HSBC Mutual Fund, which acquired schemes of L&T MF, has launched a new equity offering ‘HSBC Multi Cap Fund’. The new fund offer period of the scheme ends on January 24. This is the first product launch after HSBC completed the acquisition of L&T MF in November 2022. The multi-cap product basket, driven by investing across large-cap, mid-cap, and small-cap stocks, is required to invest at least 25 per cent of their assets each in the aforementioned categories of stocks. The latest from the HSBC stable will compete with 15 others in this relatively newly-minted fund category. How different shall it be? Read on.
Some consider multi-cap funds to be an all-weather investing solution. This is because the diversity of market cap allocations can help the fund throughout various market cap cycles. For instance, large caps outperformed/fallen less in 2006, 2008, 2010, 2011, 2013, 2018 and 2019. Midcaps outperformed in 2012, 2015 and 2016. Small caps outshone others in 2005, 2007, 2009, 2014, 2017, 2020 and 2021.
The defined allocation to m-cap segments i.e. minimum 25 per cent allocation each to large cap (top 100 stocks), mid-cap (101st to 250th stock), and small-cap stocks (beyond 250 stocks) means a minimum of 75 per cent of assets are always invested in equities. Compared to this, flexi cap funds have a minimum of 65 per cent equity exposure, and so have higher asset allocation leeway.
The balance up to 25 per cent in multi-cap funds is to be invested dynamically in equity or debt/money market instruments, an area where a product can differentiate itself from peers. It appears HSBC Multi Cap wants the flexibility to go overweight through dynamic exposure within the market caps or invest in debt securities and money market instruments when the occasion calls for it.
Combining all three market cap segments in one fund makes multi-cap funds, at least on paper, less volatile compared to standalone mid cap or small cap funds.
All season play
While the long-term outlook for Indian equities may be strong, large, mid and small-cap stocks typically may not perform in the same market cycles. Choosing which one to bet on could be difficult.
This is where the need for all-season performance could be met with a combination of combined cap portfolio.
Well-run multi-cap equity funds will proactively adapt to changes in market cycles, though they will be disciplined in allocation.
From a risk standpoint, large caps offer a lower probability of negative returns or limit downside within equities over the long term. Mid-caps offer more potential of delivering high growth, while small caps offer more probability of delivering high alpha (excess return over benchmark). A multi cap portfolio approach could net the best of both worlds.
Why mid, small caps now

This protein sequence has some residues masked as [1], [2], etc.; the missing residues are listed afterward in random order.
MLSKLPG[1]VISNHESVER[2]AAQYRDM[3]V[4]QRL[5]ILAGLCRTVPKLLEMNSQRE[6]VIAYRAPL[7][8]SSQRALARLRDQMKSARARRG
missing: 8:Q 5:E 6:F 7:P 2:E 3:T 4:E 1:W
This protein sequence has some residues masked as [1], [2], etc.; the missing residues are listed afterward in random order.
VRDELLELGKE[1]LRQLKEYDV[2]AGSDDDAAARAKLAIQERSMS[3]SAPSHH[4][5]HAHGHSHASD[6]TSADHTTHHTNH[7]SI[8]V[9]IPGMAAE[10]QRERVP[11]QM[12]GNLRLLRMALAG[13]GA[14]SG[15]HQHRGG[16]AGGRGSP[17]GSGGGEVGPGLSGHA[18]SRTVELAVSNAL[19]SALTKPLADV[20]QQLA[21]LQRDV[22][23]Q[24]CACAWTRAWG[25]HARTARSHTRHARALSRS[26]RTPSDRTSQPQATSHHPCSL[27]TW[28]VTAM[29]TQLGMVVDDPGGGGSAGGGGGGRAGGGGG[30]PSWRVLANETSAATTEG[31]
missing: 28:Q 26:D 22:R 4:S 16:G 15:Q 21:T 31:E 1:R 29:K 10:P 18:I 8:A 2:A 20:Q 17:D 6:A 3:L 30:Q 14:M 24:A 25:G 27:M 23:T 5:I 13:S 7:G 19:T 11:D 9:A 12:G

According to HSBC MF, this is a good time for investors to build their mid and small Cap portfolio considering the growth momentum in the Indian economy. New listings, market share shift from unorganised to the organised sector, a robust earning growth momentum cycle and relatively reasonable valuations are the reasons driving this thinking. This apart, historically, mid and small Caps have delivered reasonable performance over medium to long term, as they are often home to emerging business leaders.
If you take the NIFTY 500 Multicap 50:25:25 TRI as a multi-cap benchmark, you will see that it has delivered 21.8 per cent CAGR over the 3 years, 12.2 per cent CAGR over the 5 years, and generated 15.5 per cent CAGR over the last 10 years. Historically, multi cap Funds delivered above average returns while keeping volatility at relatively moderate levels.
In CY22, large caps outperformed mid caps and small Caps - unlike in the previous two years when declining interest rates and easy liquidity had fuelled a rally in mid and small caps. If financial market conditions remain relatively tight for most of CY23, large-cap bias will help. Increasing exposure to broader markets will bear fruit as and when the interest rate cycle begins to turn.
To be managed by Venugopal Manghat, HSBC Multi Cap aims to focus on bottom-up stock picking and strong franchises. As a proof of concept, in terms of dynamic management of portfolio, the HSBC Value (erstwhile L&T India Value) seems to have managed allocation across market caps well (the top in the category for a 10-year time frame). This fund too is managed by Manghat.
Some multi cap fund peers in the last few years have churned portfolios considerably in the quest for better returns, as they are more atuned to momentum and opportunistic style of investing. The HSBC Multi Cap doesn’t appear to be like that.
It is true that exposure towards small and mid-cap companies can increase portfolio volatility. So, in general, multi-cap funds aim to reduce volatility with exposure to large caps. According to ACEMF data, the average large-cap allocation in multi-cap funds stands at 41.15 per cent, with some like HDFC Multi Cap (45%), Invesco India Multi Cap (43%), ITI Multi Cap (49%), Nippon India Multi Cap and Quant Active (both 43%) and Union Multicap (~46%) having above average large cap slant. We would like to see on which side does HSBC Multi Cap finally settle.
Investors can consider keeping this new fund on their watchlist and track performance.